The pattern on this cheerful quilt looks so familiar to me. While I was mending it, I realized that it reminds me of Pennsylvania Dutch hex signs. I looked online, and saw more than a few hex signs that have the same style of tulips, elongated diamonds with the two pointy leaves. And then I learned from the owner that the quilt had been purchased in Pennsylvania.
The block combines two design elements that have been favored by quilters for many, many, many years - stars and flowers. It is entirely pieced, the circles being squared with 4 white corner quadrants. I especially like this block in a softer, rosy red.
I found names for the block in Jinny Beyer's book, The Quilter's Album of Patchwork Patterns. It was published as Cottage Tulips in 1931 in the Kansas City Star, and as Olive's Yellow Tulip in 1958 in Mrs. Danner's Fourth Quilt Book.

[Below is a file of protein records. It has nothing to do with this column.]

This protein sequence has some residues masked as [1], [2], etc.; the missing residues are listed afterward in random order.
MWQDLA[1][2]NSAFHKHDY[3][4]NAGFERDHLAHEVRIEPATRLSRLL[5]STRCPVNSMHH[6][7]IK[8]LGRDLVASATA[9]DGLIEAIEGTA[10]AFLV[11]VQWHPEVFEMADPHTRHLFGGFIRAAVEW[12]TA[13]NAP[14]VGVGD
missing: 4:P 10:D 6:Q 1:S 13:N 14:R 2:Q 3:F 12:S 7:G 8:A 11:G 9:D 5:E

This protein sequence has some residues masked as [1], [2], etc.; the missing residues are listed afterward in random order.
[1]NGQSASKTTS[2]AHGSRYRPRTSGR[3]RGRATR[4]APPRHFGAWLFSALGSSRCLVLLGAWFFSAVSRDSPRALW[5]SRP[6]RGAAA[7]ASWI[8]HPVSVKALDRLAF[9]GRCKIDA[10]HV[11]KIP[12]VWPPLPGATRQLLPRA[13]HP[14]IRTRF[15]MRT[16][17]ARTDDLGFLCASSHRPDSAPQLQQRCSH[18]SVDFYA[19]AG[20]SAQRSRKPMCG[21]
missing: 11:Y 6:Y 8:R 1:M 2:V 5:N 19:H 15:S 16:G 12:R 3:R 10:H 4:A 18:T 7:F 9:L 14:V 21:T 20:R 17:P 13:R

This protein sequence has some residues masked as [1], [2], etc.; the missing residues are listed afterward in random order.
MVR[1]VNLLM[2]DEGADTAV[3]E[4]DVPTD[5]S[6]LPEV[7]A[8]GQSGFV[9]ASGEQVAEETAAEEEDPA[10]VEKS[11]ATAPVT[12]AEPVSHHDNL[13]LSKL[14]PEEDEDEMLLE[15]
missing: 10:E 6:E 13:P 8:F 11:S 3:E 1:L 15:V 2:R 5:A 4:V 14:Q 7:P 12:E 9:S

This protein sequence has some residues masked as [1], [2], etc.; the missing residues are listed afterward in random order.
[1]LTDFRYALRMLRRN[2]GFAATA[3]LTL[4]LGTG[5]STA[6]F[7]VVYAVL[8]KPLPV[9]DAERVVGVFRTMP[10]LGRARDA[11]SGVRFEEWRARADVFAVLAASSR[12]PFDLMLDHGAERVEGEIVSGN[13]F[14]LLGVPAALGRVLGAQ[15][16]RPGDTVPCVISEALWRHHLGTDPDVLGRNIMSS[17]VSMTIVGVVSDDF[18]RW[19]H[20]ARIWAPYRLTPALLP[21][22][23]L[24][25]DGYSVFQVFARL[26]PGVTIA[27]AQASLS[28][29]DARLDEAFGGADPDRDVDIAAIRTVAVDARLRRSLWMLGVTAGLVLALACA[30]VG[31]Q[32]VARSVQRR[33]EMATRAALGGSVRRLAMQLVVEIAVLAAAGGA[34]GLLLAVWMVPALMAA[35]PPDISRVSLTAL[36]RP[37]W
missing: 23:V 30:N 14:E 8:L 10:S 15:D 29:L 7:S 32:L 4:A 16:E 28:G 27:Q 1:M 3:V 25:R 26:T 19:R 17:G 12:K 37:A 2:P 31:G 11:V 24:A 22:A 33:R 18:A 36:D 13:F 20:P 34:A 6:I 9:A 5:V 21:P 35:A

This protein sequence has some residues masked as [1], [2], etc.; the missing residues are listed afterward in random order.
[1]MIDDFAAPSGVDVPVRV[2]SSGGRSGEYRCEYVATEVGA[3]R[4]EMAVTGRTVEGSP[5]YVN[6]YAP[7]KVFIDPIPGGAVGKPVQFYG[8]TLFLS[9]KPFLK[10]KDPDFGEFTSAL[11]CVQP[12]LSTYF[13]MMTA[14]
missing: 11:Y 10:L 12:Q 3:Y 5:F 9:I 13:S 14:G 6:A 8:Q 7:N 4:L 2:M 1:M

The quilt came to me with three dog-induced holes. I picked this one to show, because it includes patching the binding.
The first step was to patch the back.
As I was setting the patch, I made sure that the torn edges were laid back in place, so that the back patch held them in the correct position.
Then I patched the front.
Patching the binding started with stitching the new fabric to the back, with ends folded in so that the raw edges will be turned under.
Then I flipped the binding patch to the front and pinned that in place.
Here is the finished mend, front and back.
This quilt has the distinction of being the exception that proves the rule. I've written about how hard it is to match old whites, but this quilt takes the prize for the most wonderful match ever. Here's one of the other completed mends. Look at how wonderfully the patch matches!
The patch just melts right in, doesn't it? I love it!